How Do We Decide if a Law is Moral or Neutral?May 9, 2006
One commentator I enjoy (though only occasionally endorse) is Andrew Sullivan, an enigma of political sorts. It is rare for someone who champions Gay Rights to also be so conservative.
But recently, he has made a series of observations that have made me stop, think, and respond (two of which I don’t do that often…I’ll leave it to readers of this blog to decide which two). He has coined the phrase “Christianism”, defining it loosely as the movement to get everyone to agree with American Conservative Christian values and structures. For the time being, I’ll ignore his motivation for attacking this segment of culture and just respond to one plank in his soapbox.
In a free society, I’m quite happy to live among people who are intolerant of me, who decide not to associate with me, and generally disapprove of me, for whatever reason they decide. My point is that such intolerance not be enforced by the civil law; and that the civil law be restricted to reflect non-sectarian moral arguments that can be assessed and debated by Christian and non-Christian, Jew or Muslim, Mormon or atheist alike. If we can achieve a broad moral consensus, good. If we cannot, especially over divisive religious disagreements, then neutrality is the better option. And neutrality exists. A law that allows legal abortion or gay marriage as well as adoption and straight marriage is neutral with respect to its citizens’ choices. It is not biased in favor of any one of them. If you have a moral objection, persuade and proselytize, don’t legislate.
It is the sentence “if we can achieve a broad moral consensus, good” that I want to question Andrew about. He seems to open the door to the possibility that people may actually come to some level of agreement on moral issues. By doing this, he underscores the difficulty of this topic. How do we decide which societal issues are moral and which ones are neutral? And if we do decide that something is a moral issue, how will we define what a “broad moral consensus” is, or should be?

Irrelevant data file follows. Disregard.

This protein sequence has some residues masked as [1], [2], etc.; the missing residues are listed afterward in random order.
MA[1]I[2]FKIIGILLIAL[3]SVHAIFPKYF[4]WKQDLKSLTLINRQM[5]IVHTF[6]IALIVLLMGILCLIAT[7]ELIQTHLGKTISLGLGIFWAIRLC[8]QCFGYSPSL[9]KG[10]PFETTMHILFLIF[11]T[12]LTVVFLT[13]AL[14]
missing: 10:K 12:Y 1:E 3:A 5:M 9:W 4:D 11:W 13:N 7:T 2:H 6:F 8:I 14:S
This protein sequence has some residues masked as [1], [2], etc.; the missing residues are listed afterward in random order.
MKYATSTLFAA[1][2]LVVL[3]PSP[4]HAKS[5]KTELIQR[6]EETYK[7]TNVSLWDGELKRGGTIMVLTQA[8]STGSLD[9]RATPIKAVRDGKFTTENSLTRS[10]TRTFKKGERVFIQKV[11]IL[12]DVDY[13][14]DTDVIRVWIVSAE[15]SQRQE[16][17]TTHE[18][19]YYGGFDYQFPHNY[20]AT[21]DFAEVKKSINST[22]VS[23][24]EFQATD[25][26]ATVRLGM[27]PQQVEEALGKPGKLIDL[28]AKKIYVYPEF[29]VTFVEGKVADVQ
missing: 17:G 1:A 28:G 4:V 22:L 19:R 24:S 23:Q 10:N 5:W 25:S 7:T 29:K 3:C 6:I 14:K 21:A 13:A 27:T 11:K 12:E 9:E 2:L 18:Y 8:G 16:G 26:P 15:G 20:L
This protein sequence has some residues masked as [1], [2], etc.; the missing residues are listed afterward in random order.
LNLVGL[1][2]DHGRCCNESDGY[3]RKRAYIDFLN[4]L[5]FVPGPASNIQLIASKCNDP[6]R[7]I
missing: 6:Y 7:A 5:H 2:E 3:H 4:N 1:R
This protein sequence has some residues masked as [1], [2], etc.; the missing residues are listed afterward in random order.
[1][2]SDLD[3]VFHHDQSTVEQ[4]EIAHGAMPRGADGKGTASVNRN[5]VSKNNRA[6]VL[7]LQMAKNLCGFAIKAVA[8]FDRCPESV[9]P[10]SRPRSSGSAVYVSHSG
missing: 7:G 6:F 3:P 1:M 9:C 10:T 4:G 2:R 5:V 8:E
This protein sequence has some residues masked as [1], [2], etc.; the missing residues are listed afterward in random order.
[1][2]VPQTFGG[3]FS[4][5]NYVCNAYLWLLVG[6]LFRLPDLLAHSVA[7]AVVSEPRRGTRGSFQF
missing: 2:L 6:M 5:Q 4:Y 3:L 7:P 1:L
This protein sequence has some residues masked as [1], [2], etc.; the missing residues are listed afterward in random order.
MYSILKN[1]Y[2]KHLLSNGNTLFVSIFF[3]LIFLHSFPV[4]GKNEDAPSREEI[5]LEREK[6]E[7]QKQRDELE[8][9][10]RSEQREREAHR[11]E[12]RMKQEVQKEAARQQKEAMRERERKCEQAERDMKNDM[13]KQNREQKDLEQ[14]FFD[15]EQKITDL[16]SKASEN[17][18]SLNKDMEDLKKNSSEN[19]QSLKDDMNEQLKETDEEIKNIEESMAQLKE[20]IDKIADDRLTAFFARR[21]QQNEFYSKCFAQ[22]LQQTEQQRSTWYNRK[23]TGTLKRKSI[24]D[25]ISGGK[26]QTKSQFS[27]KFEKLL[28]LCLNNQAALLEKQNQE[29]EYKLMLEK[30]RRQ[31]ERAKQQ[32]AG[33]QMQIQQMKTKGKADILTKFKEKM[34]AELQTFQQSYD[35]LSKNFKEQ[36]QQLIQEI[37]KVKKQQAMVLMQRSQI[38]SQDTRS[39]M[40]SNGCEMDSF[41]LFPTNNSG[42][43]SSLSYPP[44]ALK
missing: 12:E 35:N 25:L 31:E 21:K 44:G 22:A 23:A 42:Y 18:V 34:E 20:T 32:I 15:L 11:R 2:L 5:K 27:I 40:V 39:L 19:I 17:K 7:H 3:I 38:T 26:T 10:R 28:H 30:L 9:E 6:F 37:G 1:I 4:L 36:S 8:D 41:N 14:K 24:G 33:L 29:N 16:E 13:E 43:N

For instance, if 51% of the people in America felt that it would be appropriate for women to wear head coverings in public, should we enact that law? Andrew would probably say (from perusing his many writings on the subject) that this is a sectarian concept and should never be legislated. But Andrew, what if 90% of the people in the country believe in having ubiquitous head coverings? Do they then move beyond sectarian belief and magically become neutral? Saudi Arabians believe 92% in favor of Shari’a principles such as this. Does that mean they have the right to enact them over the objections of the other 8%?
My question really is, at what point do we consider a minority’s point of view when enacting laws? In our country, we do not allow children to be sexually exploited by adults. Very few people disagree with the concept of making it illegal for any adult to have sex with any child. But saying “very few people” is not the same as saying “no one”. As Dateline NBC has recently shown, there are many more pedophiles wanting sex with children than we ever thought existed in this country. By telling them they can’t do this, are we disagreeing with them on religious grounds? Sex with minors is practiced in many cultures and religions, most notably some elements of the Northern Plains tribes of Native Americans. Are we being religiously intolerant by passing legislation that disagrees with their practices?
Most laws, if not overtly moral considerations, are at least derived from moral principles. It would be difficult to find a law that at some point did not derive its credibility from an absolute moral standard held by some religious group. Does that mean we should have anarchic principles, believing in nothing as a country and espousing anything? Show me a society where that has worked.
Either we have laws which contain no moral principles or we debate every law as to its moral rightness; you cannot have both.
As to the principles behind “tolerance” I will address that subject later this week.